3 weeks ago we launched a content campaign to try and push Organ Trail from rank 30 to rank 10 on Steam’s new system for vetting indie games: Greenlight.

It didn’t work. You can see the old page here but we are calling it defunct at this point.

So where does that leave us? Well, unexpectedly, Valve greenlit 20 games this time around. We are now in 13th place after the last wave of approvals. So unless 8 games surpass us in the next month, I presume that we will be greenlit by November 15th. (Assuming Valve keeps up the way it is now. (Which they may not.)) That’s all a lot of assumptions so we still need votes and I’m still trying over venues for getting more eyes on the greenlight page.

In the meantime… I bet some of you are wondering what we are going to do with all those rewards we were potentially going to do. Well… I don’t know yet. We started work on a few of them. My current thinking is that we may still do the Combat and Alternate Route DLC but make it free on PC since that version will probably cost more. We are also currently working on a free Halloween content update for everyone. Check for that next week.

Let’s talk about Greenlight

Previously, the way to get on Steam was sort of like getting mono. You had to know someone who had it and kiss them. Once someone had recommended you, you were “in.” They would consider you. A few surefire ways to get accepted were to either have some good sales data or win some awards. I hear a few years back they would invite all the IGF finalists. We were all set up with several recommendations and some pretty good mobile sales numbers. You would get a definite “yes” or “no” at which point we could have moved on to our next option for distribution and try again later. The day we asked to be considered for steam was the day they stopped taking submissions and redirected people to Greenlight. Now, we are trapped in “maybe” limbo.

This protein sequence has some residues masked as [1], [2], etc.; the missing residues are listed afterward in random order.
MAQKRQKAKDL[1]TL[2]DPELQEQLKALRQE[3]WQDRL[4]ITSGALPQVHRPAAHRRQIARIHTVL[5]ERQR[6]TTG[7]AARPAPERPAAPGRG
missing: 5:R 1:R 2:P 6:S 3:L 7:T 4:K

We were unofficially the first game to be submit to Greenlight. We snuck into the beta and I had all our materials ready to go right when I got the acceptance email. When Greenlight first launched, there was no sorting of any kind and we were listed first on a lot of people’s Greenlight pages. Because of this, I’m sure we got a lot of traffic. They remedied this in a day or two but it was a good boost. Back then, Greenlight had this bar of up-votes vs. down-votes you had to hit and they set it impossibly high on purpose (to try and see where a good median would be.) It was a confusing system and the down-votes were really strange and hurtful for the creators. We had almost 20% down-votes at one point and some really angry people coming to our page just to say mean things.  I get it… you don’t like retro games and you don’t like zombies. Guess what… a lot of people do. We were around 6%  of needed votes when they got rid of that system.

They changed to ranks. They greenlit the top ten games and told us they would pick another 10 on October 15th. So we spent a few days thinking of some way to try and get the community to rally behind the game and push it to the top. We though… people like free content right?! So we mobilized what was essentially a Kickstarter page with no money changing hands. There were a few reasons this did not work. First off… Our rank on Steam did not update for almost 2 weeks. I’m convinced that the system they put in was not a quickly updating thing like Kickstarter. Fans kept checking back to see the progress. There was none. It made it hard to get people excited about the forward momentum (the (not secret) secret to Kickstarter’s success.) And when it did finally update two weeks later, we had fallen to rank 33. All that, despite the fact that we got double if not triple votes for a week or two. Part of the problem, I believe, is that after that initial boost on our first few days… all the votes after that were just drops in the bucket. We could only see our daily votes for the past week so we had no idea how many we had gotten at launch. But if it’s any indication, we had about 30k hits in the first few days and we get maybe 1-2k a day now. So even with triple the hits/votes… it’s not changing anything significantly.